This article was originally published on NZ Truck and Driver.
Call me the black sheep, or Jethro West, of the Speir family. Road Torque readers might recognise the name. Steve Speir, my father, has run Minishifts in Auckland for the past 25 years. Although he probably won’t admit it, Dad learned his trade from my grandfather, Dennis, who drove for himself and Stevenson for decades.
Bucking the trend, I became a lawyer.
I have acted both for and against many regulators in the past 10 years and have defended a number of transport companies and drivers for logbook offences, licencing issues and contractual disputes.
With all the publicity around NZTA’s performance issues and “new approach” to regulatory compliance, I thought it would be a good time to reach out to Truck & Driver to provide some insight on where NZTA is heading and what it might mean for transport operators and drivers.
NZTA’s regulatory shake-up in a nutshell
In September 2018 concerns were raised about the regulatory function of the New Zealand Transport Authority (NZTA). The main concern was the backlog of compliance cases, covering vehicle certification, training, licensing, transport operators and drivers. Prior to this, NZTA’s focus was supposedly on education rather than enforcement.
Review of NZTA by Minister of Transport
In September 2018 the Minister of Transport commenced a review of NZTA, led by an external consultant.
The topics for the review included whether the Ministry should have identified performance issues earlier and whether it was adequately resourced. The review is expected to be completed mid-April but it seems inevitable from Ministry of Transport and NZTA comments so far that the answer will be no.
Transport Agency announces it is “getting tough” on enforcement
In October 2018 NZTA announced an extensive review of its open compliance files, and that it was “getting tough” on enforcement. It said that the public could expect an increased number of enforcement actions to be taken.
At a cost of more than $5 million in taxpayer dollars, a law firm in Auckland was engaged to clear a backlog of more than 850 compliance cases that had built up under a model that prioritised education over enforcement.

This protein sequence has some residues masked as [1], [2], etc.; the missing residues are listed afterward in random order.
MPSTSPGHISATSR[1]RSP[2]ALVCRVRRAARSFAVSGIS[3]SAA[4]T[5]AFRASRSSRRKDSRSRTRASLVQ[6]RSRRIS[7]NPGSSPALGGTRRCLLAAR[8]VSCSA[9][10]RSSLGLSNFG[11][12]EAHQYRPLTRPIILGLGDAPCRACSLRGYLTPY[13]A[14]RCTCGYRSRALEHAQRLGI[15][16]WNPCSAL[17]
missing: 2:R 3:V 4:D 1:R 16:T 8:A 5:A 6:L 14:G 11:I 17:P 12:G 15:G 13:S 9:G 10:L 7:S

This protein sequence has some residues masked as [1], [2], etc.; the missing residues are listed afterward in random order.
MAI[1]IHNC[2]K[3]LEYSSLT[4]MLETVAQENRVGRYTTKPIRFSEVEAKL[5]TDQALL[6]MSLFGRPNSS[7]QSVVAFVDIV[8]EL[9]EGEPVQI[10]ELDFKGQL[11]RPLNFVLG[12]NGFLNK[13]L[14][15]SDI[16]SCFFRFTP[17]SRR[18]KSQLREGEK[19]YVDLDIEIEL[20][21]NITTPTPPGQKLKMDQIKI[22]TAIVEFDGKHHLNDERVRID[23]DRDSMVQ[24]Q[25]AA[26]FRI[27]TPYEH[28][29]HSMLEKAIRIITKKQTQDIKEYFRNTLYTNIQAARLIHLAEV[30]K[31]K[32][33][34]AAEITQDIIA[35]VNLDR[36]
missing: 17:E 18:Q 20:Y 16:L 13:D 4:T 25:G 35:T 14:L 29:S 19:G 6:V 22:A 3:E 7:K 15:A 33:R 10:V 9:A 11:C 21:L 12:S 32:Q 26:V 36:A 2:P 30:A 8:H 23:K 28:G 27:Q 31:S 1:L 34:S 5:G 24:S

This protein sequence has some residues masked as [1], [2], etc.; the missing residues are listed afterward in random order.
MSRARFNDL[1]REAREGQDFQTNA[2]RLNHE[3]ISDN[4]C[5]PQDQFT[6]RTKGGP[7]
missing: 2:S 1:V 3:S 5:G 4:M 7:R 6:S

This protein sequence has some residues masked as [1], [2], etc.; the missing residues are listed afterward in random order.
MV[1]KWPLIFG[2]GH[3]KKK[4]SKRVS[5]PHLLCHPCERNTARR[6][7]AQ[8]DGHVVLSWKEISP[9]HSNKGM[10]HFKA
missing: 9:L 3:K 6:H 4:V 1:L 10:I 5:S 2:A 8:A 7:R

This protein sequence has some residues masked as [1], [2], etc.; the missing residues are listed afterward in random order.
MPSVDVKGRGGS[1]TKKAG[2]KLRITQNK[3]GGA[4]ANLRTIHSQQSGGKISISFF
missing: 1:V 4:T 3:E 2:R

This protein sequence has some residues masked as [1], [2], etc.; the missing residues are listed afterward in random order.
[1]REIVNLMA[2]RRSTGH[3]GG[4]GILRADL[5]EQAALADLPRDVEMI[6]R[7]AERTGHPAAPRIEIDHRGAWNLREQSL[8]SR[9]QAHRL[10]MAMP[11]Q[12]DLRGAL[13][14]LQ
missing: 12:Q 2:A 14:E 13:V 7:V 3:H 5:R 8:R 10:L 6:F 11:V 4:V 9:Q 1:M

As at 2 April 2019 there were 309 compliance actions currently underway, the bulk of them relating to transport services including 102 notices of the proposal to revoke/suspend licenses.
When a company or person has its appointment or approval revoked it can no longer perform the activities it was appointed to carry out unless the Court overturns the decision through the appeal process.
Some of the more notable revocations have of course included Stan Semenoff Logging Limited (SSL) and Boss Transport Limited (Boss). Both SSL and Boss have commenced Court proceedings against NZTA in the wake of their revocations and have sought interim relief while they await their day in Court.
In SSL’s case, the High Court on 22 March 2019 took the view that its application for judicial review is arguable and suspended the revocation until further order of the Court.
Similarly, on 21 March 2019, the High Court granted Boss interim relief and prohibited NZTA from taking any further action in relation to its decision to revoke Boss’s Transport Service Licence.
In Boss’ case, in particular, the Court passed comment on the strength of its argument. This must be concerning for NZTA. I also note from Tuesday’s paper that SSL has come out swinging at NZTA’s comments and actions.
Where is NZTA heading?
Comments from NZTA’s lawyer including “…we are going to build to make sure we really demonstrate to the New Zealand public that they can be confident we have this under control” say it all. We can expect NZTA to take more enforcement action in the coming months and years.
In some ways, NZTA needs to be seen taking active steps, in order to shrug a reputation for having “no teeth”.
There are currently 663 open cases and that number could double.
We don’t raise these numbers to scare readers, but rather as a reminder that it is important that transport operators and drivers be vigilant. In the next article in this series, I will outline a few tips and tricks to make sure your compliance performance thinking is up to date. I will also give my opinion on whether or not NZTA have overstepped the mark.
In the meantime, I am happy to take calls from any Road Torque reader who might have a legal compliance question – feel free to pick up the phone.